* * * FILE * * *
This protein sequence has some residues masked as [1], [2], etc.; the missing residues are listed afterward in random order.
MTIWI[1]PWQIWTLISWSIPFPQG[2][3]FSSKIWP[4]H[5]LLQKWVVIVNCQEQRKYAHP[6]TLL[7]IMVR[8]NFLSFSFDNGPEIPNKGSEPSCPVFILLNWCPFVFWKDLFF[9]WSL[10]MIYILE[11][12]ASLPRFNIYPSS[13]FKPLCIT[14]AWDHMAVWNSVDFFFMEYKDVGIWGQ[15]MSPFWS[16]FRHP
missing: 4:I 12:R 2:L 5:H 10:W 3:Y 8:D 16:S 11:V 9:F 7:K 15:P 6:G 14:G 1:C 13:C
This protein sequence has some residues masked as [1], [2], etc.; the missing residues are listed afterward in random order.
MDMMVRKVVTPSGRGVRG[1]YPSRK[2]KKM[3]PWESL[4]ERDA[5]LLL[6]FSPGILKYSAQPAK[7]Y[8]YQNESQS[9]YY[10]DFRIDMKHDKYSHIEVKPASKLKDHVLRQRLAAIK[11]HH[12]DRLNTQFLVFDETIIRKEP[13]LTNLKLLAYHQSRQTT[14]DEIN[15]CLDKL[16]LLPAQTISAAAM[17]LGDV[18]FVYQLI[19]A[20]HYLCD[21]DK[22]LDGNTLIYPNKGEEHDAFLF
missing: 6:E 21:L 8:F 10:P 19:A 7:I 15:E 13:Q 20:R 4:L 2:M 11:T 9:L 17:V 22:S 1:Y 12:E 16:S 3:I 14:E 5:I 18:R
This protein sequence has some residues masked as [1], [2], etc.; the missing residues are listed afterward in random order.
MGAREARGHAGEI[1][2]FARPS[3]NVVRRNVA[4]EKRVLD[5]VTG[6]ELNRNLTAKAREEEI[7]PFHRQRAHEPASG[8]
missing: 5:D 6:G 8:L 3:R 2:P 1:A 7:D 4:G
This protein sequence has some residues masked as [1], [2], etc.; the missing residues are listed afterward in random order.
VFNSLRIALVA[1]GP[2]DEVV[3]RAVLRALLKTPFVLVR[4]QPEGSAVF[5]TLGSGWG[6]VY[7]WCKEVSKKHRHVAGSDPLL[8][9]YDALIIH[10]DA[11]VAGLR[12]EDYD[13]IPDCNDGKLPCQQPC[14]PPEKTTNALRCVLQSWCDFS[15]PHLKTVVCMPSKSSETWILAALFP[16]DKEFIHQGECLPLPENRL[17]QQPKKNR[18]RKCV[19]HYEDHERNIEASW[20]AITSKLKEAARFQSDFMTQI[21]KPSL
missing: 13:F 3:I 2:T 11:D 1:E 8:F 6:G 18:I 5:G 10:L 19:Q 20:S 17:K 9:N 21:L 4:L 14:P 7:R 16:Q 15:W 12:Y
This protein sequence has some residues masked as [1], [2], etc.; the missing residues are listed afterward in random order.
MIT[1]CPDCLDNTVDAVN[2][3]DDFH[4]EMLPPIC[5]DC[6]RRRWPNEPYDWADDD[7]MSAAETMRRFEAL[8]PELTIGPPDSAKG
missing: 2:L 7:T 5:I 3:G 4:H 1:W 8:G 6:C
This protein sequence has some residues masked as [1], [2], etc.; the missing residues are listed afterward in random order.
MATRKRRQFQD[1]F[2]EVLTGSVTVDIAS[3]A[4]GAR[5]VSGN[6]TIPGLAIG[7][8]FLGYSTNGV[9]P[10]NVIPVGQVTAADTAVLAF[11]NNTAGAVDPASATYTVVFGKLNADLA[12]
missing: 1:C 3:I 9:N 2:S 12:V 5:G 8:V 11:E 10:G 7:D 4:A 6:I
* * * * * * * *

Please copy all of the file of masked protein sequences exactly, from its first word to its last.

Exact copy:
This protein sequence has some residues masked as [1], [2], etc.; the missing residues are listed afterward in random order.
MTIWI[1]PWQIWTLISWSIPFPQG[2][3]FSSKIWP[4]H[5]LLQKWVVIVNCQEQRKYAHP[6]TLL[7]IMVR[8]NFLSFSFDNGPEIPNKGSEPSCPVFILLNWCPFVFWKDLFF[9]WSL[10]MIYILE[11][12]ASLPRFNIYPSS[13]FKPLCIT[14]AWDHMAVWNSVDFFFMEYKDVGIWGQ[15]MSPFWS[16]FRHP
missing: 4:I 12:R 2:L 5:H 10:W 3:Y 8:D 16:S 11:V 9:F 7:K 15:P 6:G 14:G 1:C 13:C
This protein sequence has some residues masked as [1], [2], etc.; the missing residues are listed afterward in random order.
MDMMVRKVVTPSGRGVRG[1]YPSRK[2]KKM[3]PWESL[4]ERDA[5]LLL[6]FSPGILKYSAQPAK[7]Y[8]YQNESQS[9]YY[10]DFRIDMKHDKYSHIEVKPASKLKDHVLRQRLAAIK[11]HH[12]DRLNTQFLVFDETIIRKEP[13]LTNLKLLAYHQSRQTT[14]DEIN[15]CLDKL[16]LLPAQTISAAAM[17]LGDV[18]FVYQLI[19]A[20]HYLCD[21]DK[22]LDGNTLIYPNKGEEHDAFLF
missing: 6:E 21:L 8:F 10:P 19:A 7:I 15:E 13:Q 20:R 4:L 2:M 11:T 9:L 17:V 22:S 1:Y 12:E 16:S 3:I 14:E 5:I 18:R
This protein sequence has some residues masked as [1], [2], etc.; the missing residues are listed afterward in random order.
MGAREARGHAGEI[1][2]FARPS[3]NVVRRNVA[4]EKRVLD[5]VTG[6]ELNRNLTAKAREEEI[7]PFHRQRAHEPASG[8]
missing: 5:D 6:G 8:L 3:R 2:P 1:A 7:D 4:G
This protein sequence has some residues masked as [1], [2], etc.; the missing residues are listed afterward in random order.
VFNSLRIALVA[1]GP[2]DEVV[3]RAVLRALLKTPFVLVR[4]QPEGSAVF[5]TLGSGWG[6]VY[7]WCKEVSKKHRHVAGSDPLL[8][9]YDALIIH[10]DA[11]VAGLR[12]EDYD[13]IPDCNDGKLPCQQPC[14]PPEKTTNALRCVLQSWCDFS[15]PHLKTVVCMPSKSSETWILAALFP[16]DKEFIHQGECLPLPENRL[17]QQPKKNR[18]RKCV[19]HYEDHERNIEASW[20]AITSKLKEAARFQSDFMTQI[21]KPSL
missing: 13:F 3:I 2:T 11:D 1:E 8:F 6:G 18:I 5:G 10:L 19:Q 20:S 17:K 9:N 21:L 4:L 14:P 7:R 16:Q 15:W 12:Y
This protein sequence has some residues masked as [1], [2], etc.; the missing residues are listed afterward in random order.
MIT[1]CPDCLDNTVDAVN[2][3]DDFH[4]EMLPPIC[5]DC[6]RRRWPNEPYDWADDD[7]MSAAETMRRFEAL[8]PELTIGPPDSAKG
missing: 2:L 7:T 5:I 3:G 4:H 1:W 8:G 6:C
This protein sequence has some residues masked as [1], [2], etc.; the missing residues are listed afterward in random order.
MATRKRRQFQD[1]F[2]EVLTGSVTVDIAS[3]A[4]GAR[5]VSGN[6]TIPGLAIG[7][8]FLGYSTNGV[9]P[10]NVIPVGQVTAADTAVLAF[11]NNTAGAVDPASATYTVVFGKLNADLA[12]
missing: 1:C 3:I 9:N 2:S 12:V 5:G 8:V 11:E 10:G 7:D 4:A 6:I